Taiwan advises public to stay away from east coast beaches after Alaska quake

Magnitude downgraded from 8.2 to 7.9

Magnitude-7.9 quake hit Alaska, followed by tsunami warnings.

Magnitude-7.9 quake hit Alaska, followed by tsunami warnings. (CNA photo)

TAIPEI (Taiwan News) – Police in Hualien County advised the public to stay away from beaches after a magnitude-7.9 earthquake in Alaska triggered a tsunami alert.

The tremor hit off the island of Kodiak south of the American state at 5:31 p.m. Taiwan time, with eventual tsunami waves reaching Taiwan’s east coast nine to ten hours later, the Apple Daily reported.

While the Central Weather Bureau said Taiwan was unlikely to feel the impact of the quake and tsunami, police in Hualien still cautioned to stay away from the beaches in the east coast region.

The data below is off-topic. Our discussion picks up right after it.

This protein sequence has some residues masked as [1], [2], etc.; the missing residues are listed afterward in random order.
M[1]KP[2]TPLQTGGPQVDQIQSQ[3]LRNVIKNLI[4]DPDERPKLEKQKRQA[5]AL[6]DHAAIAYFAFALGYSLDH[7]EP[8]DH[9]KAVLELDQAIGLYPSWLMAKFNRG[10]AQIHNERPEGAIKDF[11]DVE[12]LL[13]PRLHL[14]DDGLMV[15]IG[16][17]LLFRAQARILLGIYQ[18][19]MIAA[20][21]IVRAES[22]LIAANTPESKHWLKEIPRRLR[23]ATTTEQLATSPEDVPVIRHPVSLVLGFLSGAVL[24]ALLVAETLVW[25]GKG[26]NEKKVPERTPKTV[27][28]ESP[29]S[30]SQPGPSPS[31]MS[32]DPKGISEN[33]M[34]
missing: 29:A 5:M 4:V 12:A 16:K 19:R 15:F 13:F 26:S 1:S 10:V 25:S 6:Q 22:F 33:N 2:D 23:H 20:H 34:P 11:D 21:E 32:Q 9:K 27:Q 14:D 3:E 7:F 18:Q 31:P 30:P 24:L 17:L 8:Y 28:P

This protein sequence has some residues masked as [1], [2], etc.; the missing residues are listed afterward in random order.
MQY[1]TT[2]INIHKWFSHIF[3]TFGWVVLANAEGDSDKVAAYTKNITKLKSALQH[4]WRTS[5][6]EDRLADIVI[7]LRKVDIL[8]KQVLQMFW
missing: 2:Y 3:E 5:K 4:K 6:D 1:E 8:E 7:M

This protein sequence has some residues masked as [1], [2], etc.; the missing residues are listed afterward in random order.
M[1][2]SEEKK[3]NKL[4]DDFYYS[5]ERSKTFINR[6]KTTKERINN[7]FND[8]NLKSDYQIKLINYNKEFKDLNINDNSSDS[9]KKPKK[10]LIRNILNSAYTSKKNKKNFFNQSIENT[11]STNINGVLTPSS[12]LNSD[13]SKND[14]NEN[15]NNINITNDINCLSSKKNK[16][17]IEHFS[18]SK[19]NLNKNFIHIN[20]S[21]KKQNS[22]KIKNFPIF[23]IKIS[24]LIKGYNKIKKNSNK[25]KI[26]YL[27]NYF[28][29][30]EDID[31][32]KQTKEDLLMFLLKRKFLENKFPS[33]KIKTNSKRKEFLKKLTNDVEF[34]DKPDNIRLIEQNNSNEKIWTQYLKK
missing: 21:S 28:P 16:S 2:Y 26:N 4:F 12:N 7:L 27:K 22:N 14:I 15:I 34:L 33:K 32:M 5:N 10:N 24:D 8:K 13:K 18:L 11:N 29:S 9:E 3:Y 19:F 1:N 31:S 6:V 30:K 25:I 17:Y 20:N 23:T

However, no relevant warning had been issued by the central government’s disaster relief authorities, which were usually in charge in the case of disasters, the Apple Daily reported.

After the March 11, 2011 earthquake off northeast Japan, several locations in Hualien County declared a tsunami alert, but no danger ever occurred.

Tuesday’s quake in Alaska was initially reported as a magnitude 8.2, but was later revised downward. Residents of the coastal areas of Alaska and of the Canadian west coast province of British Columbia were advised to move to higher ground, while residents of Hawaii and the coastal areas of the states of Washington, Oregon and California were told to be cautious.

Updated : 2021-01-27 04:41 GMT+08:00